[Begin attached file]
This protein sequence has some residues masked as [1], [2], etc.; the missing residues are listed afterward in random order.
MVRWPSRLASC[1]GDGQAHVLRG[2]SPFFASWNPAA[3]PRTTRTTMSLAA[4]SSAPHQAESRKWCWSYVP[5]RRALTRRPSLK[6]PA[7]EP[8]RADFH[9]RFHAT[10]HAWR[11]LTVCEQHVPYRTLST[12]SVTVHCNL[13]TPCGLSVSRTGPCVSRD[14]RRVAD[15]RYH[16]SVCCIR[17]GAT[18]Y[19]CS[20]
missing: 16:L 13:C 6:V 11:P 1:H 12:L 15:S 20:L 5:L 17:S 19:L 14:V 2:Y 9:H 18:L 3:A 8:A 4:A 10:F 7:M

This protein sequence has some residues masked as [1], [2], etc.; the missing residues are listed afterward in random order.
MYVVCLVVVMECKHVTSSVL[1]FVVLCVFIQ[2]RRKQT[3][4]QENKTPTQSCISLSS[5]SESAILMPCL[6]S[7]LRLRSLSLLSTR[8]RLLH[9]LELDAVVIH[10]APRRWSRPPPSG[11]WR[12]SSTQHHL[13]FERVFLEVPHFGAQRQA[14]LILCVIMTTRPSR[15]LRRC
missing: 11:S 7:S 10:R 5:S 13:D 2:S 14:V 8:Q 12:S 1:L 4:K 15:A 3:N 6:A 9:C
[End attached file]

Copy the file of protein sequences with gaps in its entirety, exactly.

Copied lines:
This protein sequence has some residues masked as [1], [2], etc.; the missing residues are listed afterward in random order.
MVRWPSRLASC[1]GDGQAHVLRG[2]SPFFASWNPAA[3]PRTTRTTMSLAA[4]SSAPHQAESRKWCWSYVP[5]RRALTRRPSLK[6]PA[7]EP[8]RADFH[9]RFHAT[10]HAWR[11]LTVCEQHVPYRTLST[12]SVTVHCNL[13]TPCGLSVSRTGPCVSRD[14]RRVAD[15]RYH[16]SVCCIR[17]GAT[18]Y[19]CS[20]
missing: 16:L 13:C 6:V 11:P 1:H 12:L 15:S 20:L 5:L 17:S 19:L 14:V 2:Y 9:H 18:L 3:A 8:A 4:A 10:F 7:M

This protein sequence has some residues masked as [1], [2], etc.; the missing residues are listed afterward in random order.
MYVVCLVVVMECKHVTSSVL[1]FVVLCVFIQ[2]RRKQT[3][4]QENKTPTQSCISLSS[5]SESAILMPCL[6]S[7]LRLRSLSLLSTR[8]RLLH[9]LELDAVVIH[10]APRRWSRPPPSG[11]WR[12]SSTQHHL[13]FERVFLEVPHFGAQRQA[14]LILCVIMTTRPSR[15]LRRC
missing: 11:S 7:S 10:R 5:S 13:D 2:S 14:V 8:Q 12:S 1:L 4:K 15:A 3:N 6:A 9:C